A time is noted with a t, a time interval with dt,δt, Δt and as τ in process parameters. The distinction should be clear between a time (or an epoch), like in ”today at 1 o’clock”, and a time interval, like in ”1 hour ago”. A time interval is a fairly abstract concept, measured essentially by the beats of a pendulum. The ratio of 2 time intervals gives a real number. For example, for a time interval dt of 1 week, the ratio dt ∕ 1h = 168 (a real number), where 1h is a time interval of 1 hour. Such ratios appear in exponential moving average (EMA), or in process definitions, in the form dt ∕ τ, with τ a characteristic time interval of the process. In finance, it is usual to ’annualize’ volatility. This is done by multiplying with the factor , where 1y denotes a 1 year time interval.
Time and time intervals are measured on a given time scale. Usually, this is the physical time scale, as assumed in the discussion in the previous paragraph. In finance, other time scales can be more appropriate, like a business time scale, or a transaction time scale. The deseasonalization of the empirical data is done using a continuous version of the business time scale (which contains 5 days per week of daily data). We use the words ’time scale’ for a scale to measure times and time intervals, and the words ’time interval’ or ’time horizon’ for time differences.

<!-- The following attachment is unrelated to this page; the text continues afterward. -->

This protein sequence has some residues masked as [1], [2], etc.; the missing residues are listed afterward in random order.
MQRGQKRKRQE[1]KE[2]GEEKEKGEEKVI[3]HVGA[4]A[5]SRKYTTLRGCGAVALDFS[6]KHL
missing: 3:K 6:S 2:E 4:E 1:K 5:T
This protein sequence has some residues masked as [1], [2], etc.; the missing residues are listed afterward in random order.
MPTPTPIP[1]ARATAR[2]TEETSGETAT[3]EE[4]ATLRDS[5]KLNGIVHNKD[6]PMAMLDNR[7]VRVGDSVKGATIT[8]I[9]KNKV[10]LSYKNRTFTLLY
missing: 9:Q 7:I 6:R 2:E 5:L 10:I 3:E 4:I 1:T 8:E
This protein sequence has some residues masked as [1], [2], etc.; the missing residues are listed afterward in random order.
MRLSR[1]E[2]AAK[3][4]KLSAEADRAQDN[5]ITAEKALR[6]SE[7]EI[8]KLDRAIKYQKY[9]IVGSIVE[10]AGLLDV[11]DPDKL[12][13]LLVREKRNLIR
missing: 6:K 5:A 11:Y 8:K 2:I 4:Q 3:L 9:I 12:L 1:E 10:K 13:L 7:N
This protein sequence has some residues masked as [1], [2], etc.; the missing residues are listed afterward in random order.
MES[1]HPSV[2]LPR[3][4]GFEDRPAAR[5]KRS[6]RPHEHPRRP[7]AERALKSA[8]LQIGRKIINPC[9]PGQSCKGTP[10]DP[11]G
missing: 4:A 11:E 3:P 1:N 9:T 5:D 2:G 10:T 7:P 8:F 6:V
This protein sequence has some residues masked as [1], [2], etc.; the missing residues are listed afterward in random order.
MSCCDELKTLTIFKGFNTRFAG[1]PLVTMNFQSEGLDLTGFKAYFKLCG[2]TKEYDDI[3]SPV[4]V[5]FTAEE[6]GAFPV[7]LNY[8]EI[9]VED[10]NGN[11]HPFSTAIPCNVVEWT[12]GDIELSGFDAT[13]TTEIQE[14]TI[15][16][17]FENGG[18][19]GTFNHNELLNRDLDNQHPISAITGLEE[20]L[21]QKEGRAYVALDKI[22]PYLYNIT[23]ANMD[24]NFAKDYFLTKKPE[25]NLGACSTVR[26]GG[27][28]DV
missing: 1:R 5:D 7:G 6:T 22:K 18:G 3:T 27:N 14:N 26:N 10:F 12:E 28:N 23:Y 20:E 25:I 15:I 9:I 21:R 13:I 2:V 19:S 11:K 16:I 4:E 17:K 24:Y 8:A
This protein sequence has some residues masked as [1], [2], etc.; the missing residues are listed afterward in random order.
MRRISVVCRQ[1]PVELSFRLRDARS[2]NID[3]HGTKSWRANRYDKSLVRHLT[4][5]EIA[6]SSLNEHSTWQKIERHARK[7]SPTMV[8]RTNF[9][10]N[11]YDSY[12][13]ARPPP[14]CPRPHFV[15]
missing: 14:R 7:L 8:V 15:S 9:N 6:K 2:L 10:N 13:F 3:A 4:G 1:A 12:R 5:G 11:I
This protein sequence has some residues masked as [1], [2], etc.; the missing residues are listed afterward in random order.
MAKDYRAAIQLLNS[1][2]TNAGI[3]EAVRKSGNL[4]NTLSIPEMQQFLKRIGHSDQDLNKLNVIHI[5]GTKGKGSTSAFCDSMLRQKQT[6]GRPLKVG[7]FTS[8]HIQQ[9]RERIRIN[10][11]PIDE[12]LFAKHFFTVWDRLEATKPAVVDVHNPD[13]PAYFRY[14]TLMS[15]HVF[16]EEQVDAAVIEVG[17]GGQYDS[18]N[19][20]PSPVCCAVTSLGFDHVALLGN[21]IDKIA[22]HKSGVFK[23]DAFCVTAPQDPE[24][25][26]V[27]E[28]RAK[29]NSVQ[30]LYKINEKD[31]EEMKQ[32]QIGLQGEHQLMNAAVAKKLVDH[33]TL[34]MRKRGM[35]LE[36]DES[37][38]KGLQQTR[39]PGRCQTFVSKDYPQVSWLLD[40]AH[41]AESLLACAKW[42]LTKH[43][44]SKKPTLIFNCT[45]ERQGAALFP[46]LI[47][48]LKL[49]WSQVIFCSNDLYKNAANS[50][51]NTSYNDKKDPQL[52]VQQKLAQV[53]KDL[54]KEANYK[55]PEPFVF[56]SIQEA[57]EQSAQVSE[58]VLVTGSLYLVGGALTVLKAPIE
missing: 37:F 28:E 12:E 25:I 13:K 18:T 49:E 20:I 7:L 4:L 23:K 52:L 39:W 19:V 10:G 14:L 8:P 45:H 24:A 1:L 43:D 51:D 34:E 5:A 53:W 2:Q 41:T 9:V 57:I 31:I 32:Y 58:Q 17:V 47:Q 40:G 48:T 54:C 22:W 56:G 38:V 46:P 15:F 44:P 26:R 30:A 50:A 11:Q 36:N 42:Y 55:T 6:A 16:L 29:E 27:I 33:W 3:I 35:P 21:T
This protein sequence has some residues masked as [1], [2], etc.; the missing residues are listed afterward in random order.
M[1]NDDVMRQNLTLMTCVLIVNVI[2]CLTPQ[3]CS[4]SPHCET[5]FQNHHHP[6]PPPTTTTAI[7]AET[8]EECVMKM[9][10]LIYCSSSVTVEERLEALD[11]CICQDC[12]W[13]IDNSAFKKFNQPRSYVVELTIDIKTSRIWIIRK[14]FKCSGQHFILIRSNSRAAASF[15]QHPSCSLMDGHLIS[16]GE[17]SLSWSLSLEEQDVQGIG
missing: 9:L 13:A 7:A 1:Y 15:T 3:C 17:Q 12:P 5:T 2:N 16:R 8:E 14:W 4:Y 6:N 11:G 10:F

is the historical return (beware that our definition of the return is different by the normalization from this simple example).
is the realized return.
This is a standard convention in time series forecasting: a forecast is constructed using historical values, and the forecasts are compared to the realized values.
and measure the price change occurring around t over a time horizon dt. In the empirical analysis, the centered volatility change is studied in relation with historical quantities, as this gives a dynamic measure of the volatility behaviors.